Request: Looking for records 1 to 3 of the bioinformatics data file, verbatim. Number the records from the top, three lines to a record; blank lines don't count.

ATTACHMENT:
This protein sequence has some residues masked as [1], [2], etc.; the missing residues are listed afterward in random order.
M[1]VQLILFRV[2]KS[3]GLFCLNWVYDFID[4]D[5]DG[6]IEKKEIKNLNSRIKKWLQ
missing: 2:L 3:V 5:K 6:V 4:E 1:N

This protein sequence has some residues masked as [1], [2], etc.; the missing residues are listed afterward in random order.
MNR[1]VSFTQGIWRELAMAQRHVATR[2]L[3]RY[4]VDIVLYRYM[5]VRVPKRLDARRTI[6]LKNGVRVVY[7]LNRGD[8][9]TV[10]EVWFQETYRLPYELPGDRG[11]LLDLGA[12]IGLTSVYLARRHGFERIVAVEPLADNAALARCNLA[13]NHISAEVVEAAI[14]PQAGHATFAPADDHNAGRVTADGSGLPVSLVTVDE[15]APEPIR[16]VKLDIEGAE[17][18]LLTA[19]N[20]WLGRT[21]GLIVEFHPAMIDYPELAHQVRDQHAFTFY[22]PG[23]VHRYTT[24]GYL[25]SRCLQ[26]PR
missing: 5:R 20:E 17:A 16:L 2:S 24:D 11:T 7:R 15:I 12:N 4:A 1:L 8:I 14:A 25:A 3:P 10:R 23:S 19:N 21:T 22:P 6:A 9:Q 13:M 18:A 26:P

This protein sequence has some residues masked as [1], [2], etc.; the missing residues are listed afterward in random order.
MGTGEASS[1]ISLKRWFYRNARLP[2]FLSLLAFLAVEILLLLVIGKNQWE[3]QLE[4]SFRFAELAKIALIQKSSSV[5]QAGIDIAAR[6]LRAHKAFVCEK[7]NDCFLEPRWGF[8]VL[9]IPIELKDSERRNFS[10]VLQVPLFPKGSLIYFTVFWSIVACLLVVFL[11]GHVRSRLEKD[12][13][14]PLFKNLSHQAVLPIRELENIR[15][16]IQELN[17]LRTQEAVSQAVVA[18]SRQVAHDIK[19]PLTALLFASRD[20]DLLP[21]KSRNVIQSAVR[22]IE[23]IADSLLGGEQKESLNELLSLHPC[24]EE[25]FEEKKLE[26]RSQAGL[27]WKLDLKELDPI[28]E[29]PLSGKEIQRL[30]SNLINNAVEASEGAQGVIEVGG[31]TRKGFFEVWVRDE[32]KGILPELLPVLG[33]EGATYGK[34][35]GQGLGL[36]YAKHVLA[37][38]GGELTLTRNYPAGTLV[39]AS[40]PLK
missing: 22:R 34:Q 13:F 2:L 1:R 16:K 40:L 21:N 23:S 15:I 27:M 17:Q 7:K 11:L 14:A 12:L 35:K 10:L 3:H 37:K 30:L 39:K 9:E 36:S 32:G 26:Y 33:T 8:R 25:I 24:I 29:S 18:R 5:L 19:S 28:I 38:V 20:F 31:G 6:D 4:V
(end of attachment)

This protein sequence has some residues masked as [1], [2], etc.; the missing residues are listed afterward in random order.
M[1]VQLILFRV[2]KS[3]GLFCLNWVYDFID[4]D[5]DG[6]IEKKEIKNLNSRIKKWLQ
missing: 2:L 3:V 5:K 6:V 4:E 1:N

This protein sequence has some residues masked as [1], [2], etc.; the missing residues are listed afterward in random order.
MNR[1]VSFTQGIWRELAMAQRHVATR[2]L[3]RY[4]VDIVLYRYM[5]VRVPKRLDARRTI[6]LKNGVRVVY[7]LNRGD[8][9]TV[10]EVWFQETYRLPYELPGDRG[11]LLDLGA[12]IGLTSVYLARRHGFERIVAVEPLADNAALARCNLA[13]NHISAEVVEAAI[14]PQAGHATFAPADDHNAGRVTADGSGLPVSLVTVDE[15]APEPIR[16]VKLDIEGAE[17][18]LLTA[19]N[20]WLGRT[21]GLIVEFHPAMIDYPELAHQVRDQHAFTFY[22]PG[23]VHRYTT[24]GYL[25]SRCLQ[26]PR
missing: 5:R 20:E 17:A 16:L 2:S 24:D 11:T 7:R 15:I 12:N 4:A 1:L 8:I 14:A 25:A 3:P 10:R 23:S 19:N 21:T 22:P 6:A 9:Q 13:M 18:A 26:P

This protein sequence has some residues masked as [1], [2], etc.; the missing residues are listed afterward in random order.
MGTGEASS[1]ISLKRWFYRNARLP[2]FLSLLAFLAVEILLLLVIGKNQWE[3]QLE[4]SFRFAELAKIALIQKSSSV[5]QAGIDIAAR[6]LRAHKAFVCEK[7]NDCFLEPRWGF[8]VL[9]IPIELKDSERRNFS[10]VLQVPLFPKGSLIYFTVFWSIVACLLVVFL[11]GHVRSRLEKD[12][13][14]PLFKNLSHQAVLPIRELENIR[15][16]IQELN[17]LRTQEAVSQAVVA[18]SRQVAHDIK[19]PLTALLFASRD[20]DLLP[21]KSRNVIQSAVR[22]IE[23]IADSLLGGEQKESLNELLSLHPC[24]EE[25]FEEKKLE[26]RSQAGL[27]WKLDLKELDPI[28]E[29]PLSGKEIQRL[30]SNLINNAVEASEGAQGVIEVGG[31]TRKGFFEVWVRDE[32]KGILPELLPVLG[33]EGATYGK[34][35]GQGLGL[36]YAKHVLA[37][38]GGELTLTRNYPAGTLV[39]AS[40]PLK
missing: 22:R 34:Q 13:F 2:L 1:R 16:K 40:L 21:N 23:S 15:I 27:M 17:Q 7:K 11:L 14:A 12:L 35:K 10:L 3:H 37:K 30:L 39:K 9:E 36:S 32:G 26:Y 33:T 8:R 25:I 24:I 29:S 18:R 5:L 19:S 28:I 38:V 20:F 31:G 6:D 4:V